ENTERTAINMENT

Batwoman star says that major deviation from the comics changes everything for Luke

Batwoman star says that major deviation from the comics changes everything for Luke

Fall TV

Warning: This article contains spoilers for Batwoman episode 6, “I’ll Be Judge, I’ll Be Jury.”
After five episodes, Batwoman will finally reveal the whereabouts of Luke Fox’s father, Lucius Fox.
Ever since Camrus Johnson was cast as Luke, comic book readers have wondered about his dad’s status because Lucius — famously played by Morgan Freeman in Christopher Nolan’s Dark Knight trilogy — is one of Batman’s main associates in the comics. In Sunday’s episode, viewers will learn that Lucius died sometime before the superhero drama started, which is a major deviation from canon and explains why Luke was working for/with Batman before he disappeared three years ago. Not only that, but this week’s installment will also kick off Luke’s emotional arc for the season.

Below, EW chats with Johnson about how Lucius’ passing creates a “brand-new Luke” from the comics, the evolution of Luke’s dynamic with Kate/Batwoman (Ruby Rose), and more.
ENTERTAINMENT WEEKLY: The logline says Luke confides in Kate. What can you tease about that?CAMRUS JOHNSON: We finally dive a little bit into Luke’s backstory. We haven’t been able to really talk about what happened before the show started or where Lucius Fox is. Within this episode, he finally confides in Kate and talks a little bit about all of that, his relationship with his dad, and what happened to him. I’m pretty excited for the audience to finally get that answer because they’ve been asking what happened Lucius and where he is for a long time.

Did Caroline [Dries, the showrunner] tell you Luke’s backstory before you signed on, or did you learn Lucius was dead from this script?
[After] I got to read the [pilot] script, that’s when [Caroline] gave me the backstory of what exactly happened. She explained his relationship with Lucius and how Lucius passed, [and] she teased to me that he would grow throughout the season as that relationship with the passing gets different and gets stronger or worse.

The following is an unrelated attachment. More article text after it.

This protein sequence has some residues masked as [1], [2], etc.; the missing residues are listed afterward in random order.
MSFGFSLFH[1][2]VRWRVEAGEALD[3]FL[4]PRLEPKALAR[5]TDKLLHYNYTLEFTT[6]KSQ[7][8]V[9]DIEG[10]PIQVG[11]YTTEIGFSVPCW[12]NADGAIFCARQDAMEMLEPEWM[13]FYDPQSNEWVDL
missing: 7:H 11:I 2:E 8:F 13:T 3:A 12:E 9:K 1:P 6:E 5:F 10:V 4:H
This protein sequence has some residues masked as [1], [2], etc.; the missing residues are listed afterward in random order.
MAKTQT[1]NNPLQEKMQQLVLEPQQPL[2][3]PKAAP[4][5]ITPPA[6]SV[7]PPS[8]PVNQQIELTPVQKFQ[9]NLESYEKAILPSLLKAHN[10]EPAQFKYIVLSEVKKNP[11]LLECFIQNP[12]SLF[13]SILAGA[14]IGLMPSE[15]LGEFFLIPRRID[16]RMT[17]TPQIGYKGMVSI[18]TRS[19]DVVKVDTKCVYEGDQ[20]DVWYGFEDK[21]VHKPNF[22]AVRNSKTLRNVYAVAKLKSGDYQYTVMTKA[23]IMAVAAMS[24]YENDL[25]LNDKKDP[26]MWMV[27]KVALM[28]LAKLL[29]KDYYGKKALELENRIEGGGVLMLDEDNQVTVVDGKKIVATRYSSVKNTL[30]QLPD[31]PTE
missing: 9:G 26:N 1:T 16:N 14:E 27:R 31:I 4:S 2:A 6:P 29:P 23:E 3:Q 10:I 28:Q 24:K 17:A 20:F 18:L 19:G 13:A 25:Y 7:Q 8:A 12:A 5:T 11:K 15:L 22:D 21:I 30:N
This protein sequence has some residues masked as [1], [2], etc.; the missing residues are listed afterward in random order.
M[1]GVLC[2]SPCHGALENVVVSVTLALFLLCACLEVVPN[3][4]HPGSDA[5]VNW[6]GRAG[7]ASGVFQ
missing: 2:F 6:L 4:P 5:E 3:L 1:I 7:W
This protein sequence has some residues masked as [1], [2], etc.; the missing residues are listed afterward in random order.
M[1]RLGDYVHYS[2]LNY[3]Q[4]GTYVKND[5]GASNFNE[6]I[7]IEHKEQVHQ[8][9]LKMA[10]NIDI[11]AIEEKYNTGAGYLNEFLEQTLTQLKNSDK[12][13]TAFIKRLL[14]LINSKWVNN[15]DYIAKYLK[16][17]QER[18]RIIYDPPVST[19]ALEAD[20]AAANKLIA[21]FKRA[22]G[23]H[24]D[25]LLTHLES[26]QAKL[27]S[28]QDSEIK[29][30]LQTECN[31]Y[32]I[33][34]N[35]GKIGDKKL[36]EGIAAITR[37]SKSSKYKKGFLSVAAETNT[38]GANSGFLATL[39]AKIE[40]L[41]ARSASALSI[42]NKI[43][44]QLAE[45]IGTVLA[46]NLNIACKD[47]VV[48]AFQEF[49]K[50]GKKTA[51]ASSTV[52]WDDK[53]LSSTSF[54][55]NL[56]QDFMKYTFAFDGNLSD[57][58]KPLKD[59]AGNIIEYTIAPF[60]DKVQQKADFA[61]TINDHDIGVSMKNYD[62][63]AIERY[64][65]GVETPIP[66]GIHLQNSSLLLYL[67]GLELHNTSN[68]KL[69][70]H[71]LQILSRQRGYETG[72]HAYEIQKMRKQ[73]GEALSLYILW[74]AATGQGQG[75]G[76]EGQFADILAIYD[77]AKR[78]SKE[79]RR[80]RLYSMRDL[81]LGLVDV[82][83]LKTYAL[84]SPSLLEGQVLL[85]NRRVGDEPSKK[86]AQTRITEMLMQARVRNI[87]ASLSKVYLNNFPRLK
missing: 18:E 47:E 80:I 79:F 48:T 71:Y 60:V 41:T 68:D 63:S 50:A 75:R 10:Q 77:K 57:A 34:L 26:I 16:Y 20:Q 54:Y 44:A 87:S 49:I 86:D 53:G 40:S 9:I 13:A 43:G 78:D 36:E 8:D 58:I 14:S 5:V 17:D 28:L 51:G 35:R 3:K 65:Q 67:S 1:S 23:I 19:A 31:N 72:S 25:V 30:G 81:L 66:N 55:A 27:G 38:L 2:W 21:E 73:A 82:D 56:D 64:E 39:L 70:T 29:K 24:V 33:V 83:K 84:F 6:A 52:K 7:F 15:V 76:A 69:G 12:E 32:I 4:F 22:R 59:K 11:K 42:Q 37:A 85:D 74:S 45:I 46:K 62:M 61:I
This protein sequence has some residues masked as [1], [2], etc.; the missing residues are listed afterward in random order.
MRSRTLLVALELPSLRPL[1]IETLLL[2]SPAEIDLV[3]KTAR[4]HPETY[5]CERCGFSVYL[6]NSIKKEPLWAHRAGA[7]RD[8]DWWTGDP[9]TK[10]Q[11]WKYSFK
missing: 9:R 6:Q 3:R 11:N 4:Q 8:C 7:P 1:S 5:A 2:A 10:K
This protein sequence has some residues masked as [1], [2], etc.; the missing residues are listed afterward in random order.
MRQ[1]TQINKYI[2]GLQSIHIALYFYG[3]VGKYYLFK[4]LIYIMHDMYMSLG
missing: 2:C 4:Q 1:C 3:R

So this is a major part of his arc in the first season?
Exactly. I always find that it’s very interesting how people react to people close to them passing away, because it’s not something that just happens and goes away. It sort of festers inside of you for such a long time. For a lot of people, it lasts for many, many years. Personally, when my grandpa passed, I didn’t really get over it for about two or three years. So I think that’s going to be part of Luke’s arc. Although he seems okay and he’s not very good at talking about it, he [tries to] go past it. I think eventually you’ll see his real feelings about the situation grow and grow and grow until he can truly heal from it.

Were you surprised when you found out that Lucius Fox was dead?
[I was] fully surprised because in the comic books, Luke is keeping his job and so many secrets from his dad; his relationship with Lucius is so important to the Luke Fox that I read in the comic. So to start this show off with Lucius being dead is very interesting because there’s a whole different side of the Luke Fox that I knew. It makes a brand-new Luke Fox because his icon, the dad he loved so much and wishes that he could protect, and the person that was his link to Bruce Wayne and Batman in the beginning, [is] not even there anymore. It was a total surprise to me, and I’m sure it’s now a total surprise to the fans to be able to see why Luke is where he is and why Lucius isn’t around.